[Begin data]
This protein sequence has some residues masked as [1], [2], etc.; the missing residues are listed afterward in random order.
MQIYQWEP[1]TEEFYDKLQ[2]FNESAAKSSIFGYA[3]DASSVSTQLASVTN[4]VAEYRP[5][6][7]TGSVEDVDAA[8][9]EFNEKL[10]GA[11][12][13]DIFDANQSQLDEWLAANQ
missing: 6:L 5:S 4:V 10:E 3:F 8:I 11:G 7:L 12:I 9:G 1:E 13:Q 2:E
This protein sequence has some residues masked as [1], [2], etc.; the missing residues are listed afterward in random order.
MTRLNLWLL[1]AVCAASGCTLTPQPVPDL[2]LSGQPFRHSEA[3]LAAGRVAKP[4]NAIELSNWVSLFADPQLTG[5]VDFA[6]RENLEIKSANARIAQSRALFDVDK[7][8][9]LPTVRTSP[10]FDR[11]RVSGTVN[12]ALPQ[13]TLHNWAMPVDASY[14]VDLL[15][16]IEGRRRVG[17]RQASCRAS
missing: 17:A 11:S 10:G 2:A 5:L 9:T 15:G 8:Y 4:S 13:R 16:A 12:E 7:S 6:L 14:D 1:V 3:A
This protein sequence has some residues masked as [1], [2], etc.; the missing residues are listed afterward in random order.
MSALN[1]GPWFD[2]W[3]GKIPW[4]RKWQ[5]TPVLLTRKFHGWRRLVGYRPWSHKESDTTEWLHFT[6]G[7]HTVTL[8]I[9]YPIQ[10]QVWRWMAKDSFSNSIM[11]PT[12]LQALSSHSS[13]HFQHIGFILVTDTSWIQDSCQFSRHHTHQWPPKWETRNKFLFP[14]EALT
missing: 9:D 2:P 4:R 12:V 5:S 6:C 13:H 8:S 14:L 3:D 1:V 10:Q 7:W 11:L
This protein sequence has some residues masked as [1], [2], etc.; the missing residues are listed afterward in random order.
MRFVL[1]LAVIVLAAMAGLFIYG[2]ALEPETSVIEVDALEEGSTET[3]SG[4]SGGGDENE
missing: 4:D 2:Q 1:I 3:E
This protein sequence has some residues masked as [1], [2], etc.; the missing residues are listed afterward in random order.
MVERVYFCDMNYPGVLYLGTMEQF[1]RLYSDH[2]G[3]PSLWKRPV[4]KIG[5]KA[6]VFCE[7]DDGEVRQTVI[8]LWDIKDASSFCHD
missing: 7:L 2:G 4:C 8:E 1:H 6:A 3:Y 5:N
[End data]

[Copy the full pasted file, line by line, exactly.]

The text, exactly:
This protein sequence has some residues masked as [1], [2], etc.; the missing residues are listed afterward in random order.
MQIYQWEP[1]TEEFYDKLQ[2]FNESAAKSSIFGYA[3]DASSVSTQLASVTN[4]VAEYRP[5][6][7]TGSVEDVDAA[8][9]EFNEKL[10]GA[11][12][13]DIFDANQSQLDEWLAANQ
missing: 6:L 5:S 4:V 10:E 3:F 8:I 11:G 7:L 12:I 9:G 1:E 13:Q 2:E
This protein sequence has some residues masked as [1], [2], etc.; the missing residues are listed afterward in random order.
MTRLNLWLL[1]AVCAASGCTLTPQPVPDL[2]LSGQPFRHSEA[3]LAAGRVAKP[4]NAIELSNWVSLFADPQLTG[5]VDFA[6]RENLEIKSANARIAQSRALFDVDK[7][8][9]LPTVRTSP[10]FDR[11]RVSGTVN[12]ALPQ[13]TLHNWAMPVDASY[14]VDLL[15][16]IEGRRRVG[17]RQASCRAS
missing: 17:A 11:S 10:G 2:A 5:L 9:T 15:G 8:Y 4:S 13:R 16:A 12:E 7:S 6:L 14:D 1:V 3:A
This protein sequence has some residues masked as [1], [2], etc.; the missing residues are listed afterward in random order.
MSALN[1]GPWFD[2]W[3]GKIPW[4]RKWQ[5]TPVLLTRKFHGWRRLVGYRPWSHKESDTTEWLHFT[6]G[7]HTVTL[8]I[9]YPIQ[10]QVWRWMAKDSFSNSIM[11]PT[12]LQALSSHSS[13]HFQHIGFILVTDTSWIQDSCQFSRHHTHQWPPKWETRNKFLFP[14]EALT
missing: 9:D 2:P 4:R 12:V 5:S 6:C 13:H 8:S 14:L 3:D 1:V 10:Q 7:W 11:L
This protein sequence has some residues masked as [1], [2], etc.; the missing residues are listed afterward in random order.
MRFVL[1]LAVIVLAAMAGLFIYG[2]ALEPETSVIEVDALEEGSTET[3]SG[4]SGGGDENE
missing: 4:D 2:Q 1:I 3:E
This protein sequence has some residues masked as [1], [2], etc.; the missing residues are listed afterward in random order.
MVERVYFCDMNYPGVLYLGTMEQF[1]RLYSDH[2]G[3]PSLWKRPV[4]KIG[5]KA[6]VFCE[7]DDGEVRQTVI[8]LWDIKDASSFCHD
missing: 7:L 2:G 4:C 8:E 1:H 6:A 3:Y 5:N